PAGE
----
board, it was stated that the transfer
of that company to Charles M.
Schwab had not been discussed. "The
matter was not even mentioned," em
phasized one of the officers of the com
The Kreider Shoe Company yester
day installed a number of new shoe
cutting machines in the addition to
its local factory recently completed.
This Improvement will increase tho
output of the local company 1,500
pairs of shoes daily.
Employes of the Middletown Car
Company to-morrow will receive their
semi-monthly pay. This month's dis
bursements will reach $17,000 it is
said, and is the largest pay made here
in six years. The company is busy
on many foreign orders.
The Bainbridge band was the guest
of the Liberty band last evening and
gave a concert at tne bazar now be
ing held in the Stone Markethouse. A
large crowd turned out.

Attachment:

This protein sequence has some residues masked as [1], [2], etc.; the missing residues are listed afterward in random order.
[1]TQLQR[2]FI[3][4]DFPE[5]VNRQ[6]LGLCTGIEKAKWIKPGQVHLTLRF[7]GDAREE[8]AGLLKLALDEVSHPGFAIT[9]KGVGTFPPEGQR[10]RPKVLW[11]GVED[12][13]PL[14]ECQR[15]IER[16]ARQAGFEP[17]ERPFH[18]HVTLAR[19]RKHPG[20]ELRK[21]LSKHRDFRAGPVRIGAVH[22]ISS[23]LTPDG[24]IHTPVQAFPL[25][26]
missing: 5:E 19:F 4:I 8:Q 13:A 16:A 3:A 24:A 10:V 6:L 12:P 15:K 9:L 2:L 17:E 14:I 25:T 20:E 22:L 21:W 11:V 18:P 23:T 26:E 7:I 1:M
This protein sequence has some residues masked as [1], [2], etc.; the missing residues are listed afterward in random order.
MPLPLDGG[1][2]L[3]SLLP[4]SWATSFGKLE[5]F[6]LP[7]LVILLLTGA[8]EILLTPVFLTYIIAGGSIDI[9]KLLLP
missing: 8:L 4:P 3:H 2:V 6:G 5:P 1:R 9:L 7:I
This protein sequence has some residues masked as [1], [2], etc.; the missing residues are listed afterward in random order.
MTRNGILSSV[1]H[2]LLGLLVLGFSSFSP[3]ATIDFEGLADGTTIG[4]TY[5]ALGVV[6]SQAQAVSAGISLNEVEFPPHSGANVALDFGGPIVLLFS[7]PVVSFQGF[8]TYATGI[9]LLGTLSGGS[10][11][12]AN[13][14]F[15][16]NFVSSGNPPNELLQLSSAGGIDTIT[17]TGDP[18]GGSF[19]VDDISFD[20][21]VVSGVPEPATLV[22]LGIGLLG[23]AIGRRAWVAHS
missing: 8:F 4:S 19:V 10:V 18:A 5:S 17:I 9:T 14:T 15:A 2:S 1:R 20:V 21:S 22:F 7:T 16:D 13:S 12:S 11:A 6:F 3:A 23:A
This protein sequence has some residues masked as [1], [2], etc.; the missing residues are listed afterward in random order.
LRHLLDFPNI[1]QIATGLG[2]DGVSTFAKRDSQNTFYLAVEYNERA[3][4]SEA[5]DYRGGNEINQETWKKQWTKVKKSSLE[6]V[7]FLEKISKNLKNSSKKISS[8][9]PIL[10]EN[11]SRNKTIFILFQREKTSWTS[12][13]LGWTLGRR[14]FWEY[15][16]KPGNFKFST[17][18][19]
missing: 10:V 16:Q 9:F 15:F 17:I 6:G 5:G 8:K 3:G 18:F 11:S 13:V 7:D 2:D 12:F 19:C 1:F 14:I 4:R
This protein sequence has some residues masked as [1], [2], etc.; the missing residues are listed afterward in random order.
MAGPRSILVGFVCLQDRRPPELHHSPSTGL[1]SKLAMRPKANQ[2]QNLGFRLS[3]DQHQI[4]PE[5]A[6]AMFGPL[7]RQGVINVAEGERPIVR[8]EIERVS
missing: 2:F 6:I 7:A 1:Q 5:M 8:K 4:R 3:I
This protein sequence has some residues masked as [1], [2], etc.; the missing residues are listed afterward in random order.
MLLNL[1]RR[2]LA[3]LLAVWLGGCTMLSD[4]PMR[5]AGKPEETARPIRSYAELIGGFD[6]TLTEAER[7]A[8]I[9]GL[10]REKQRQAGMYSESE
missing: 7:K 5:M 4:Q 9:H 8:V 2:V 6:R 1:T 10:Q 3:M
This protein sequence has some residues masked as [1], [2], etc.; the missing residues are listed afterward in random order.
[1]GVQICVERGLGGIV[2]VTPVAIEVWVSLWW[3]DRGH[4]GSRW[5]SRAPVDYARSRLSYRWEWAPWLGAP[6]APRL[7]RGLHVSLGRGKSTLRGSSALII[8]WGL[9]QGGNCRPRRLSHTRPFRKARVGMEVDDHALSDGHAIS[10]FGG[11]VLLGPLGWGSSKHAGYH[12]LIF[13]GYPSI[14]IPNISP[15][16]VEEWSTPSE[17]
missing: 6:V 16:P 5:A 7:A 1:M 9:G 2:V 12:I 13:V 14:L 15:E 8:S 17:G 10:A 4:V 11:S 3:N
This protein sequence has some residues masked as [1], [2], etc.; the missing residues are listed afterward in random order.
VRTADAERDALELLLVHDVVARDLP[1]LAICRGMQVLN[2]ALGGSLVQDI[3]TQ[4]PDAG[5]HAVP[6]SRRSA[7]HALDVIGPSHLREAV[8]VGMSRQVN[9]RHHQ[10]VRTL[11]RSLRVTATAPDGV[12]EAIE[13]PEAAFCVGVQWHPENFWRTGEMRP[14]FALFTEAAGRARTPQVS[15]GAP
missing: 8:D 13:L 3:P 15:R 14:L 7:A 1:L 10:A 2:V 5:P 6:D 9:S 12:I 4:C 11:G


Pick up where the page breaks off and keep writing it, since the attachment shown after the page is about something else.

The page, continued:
John Inley of Fisher avenue has re
turned to his work at the local post
office after being oft duty two weeks
with an attack of appendicitis.
Miss Margaret Hughes, chief oper
ator for the Bell Telephone Company
here returned to work to-day after an
illness of two months.
Mrs. George Mansberger of Cath
erine street, spent yesterday with her
niece, Mrs. Charles Leiby at Harris
A party of Middletown and Royal
ton folks hiked to Clinton last even
ing where a marshmallow toast was
held. Many games were'played around
the flickering tire. Those present were:
Margaret Neagle, Mary Neagle, Mo
nica Howard, Beatrice McClellan. Ger
aldine Brandt, Jane lJaugherty,
Mary Long. Catherine Mitzler, Esther
Coble. Myrtle Stipe, Catherine Stipe,
Catherine Holland, Vergie Adams,
Helen Kelsh, Catherine Boyer, Sara
Hammond. Mary, Nora and Pauline
Willi, Catherine Fieschler, Emma
Rowe, Lucy Crawford, Mary Daugh
erty, Carrie Holland, Charles Neagle,
John Bowman, Neal Bowman, Harry
Countryman, Earl Rudy, Clyde Rudy,
William Albright, Benton Blecher,
Rodney Nissley, Adam Countryman,
James Myers, William Bausman,
James Daugherty, Gilbert King, Wal
ter Houscr, Earl Fishburn, Herbert
Brinser and Carl Ulmer.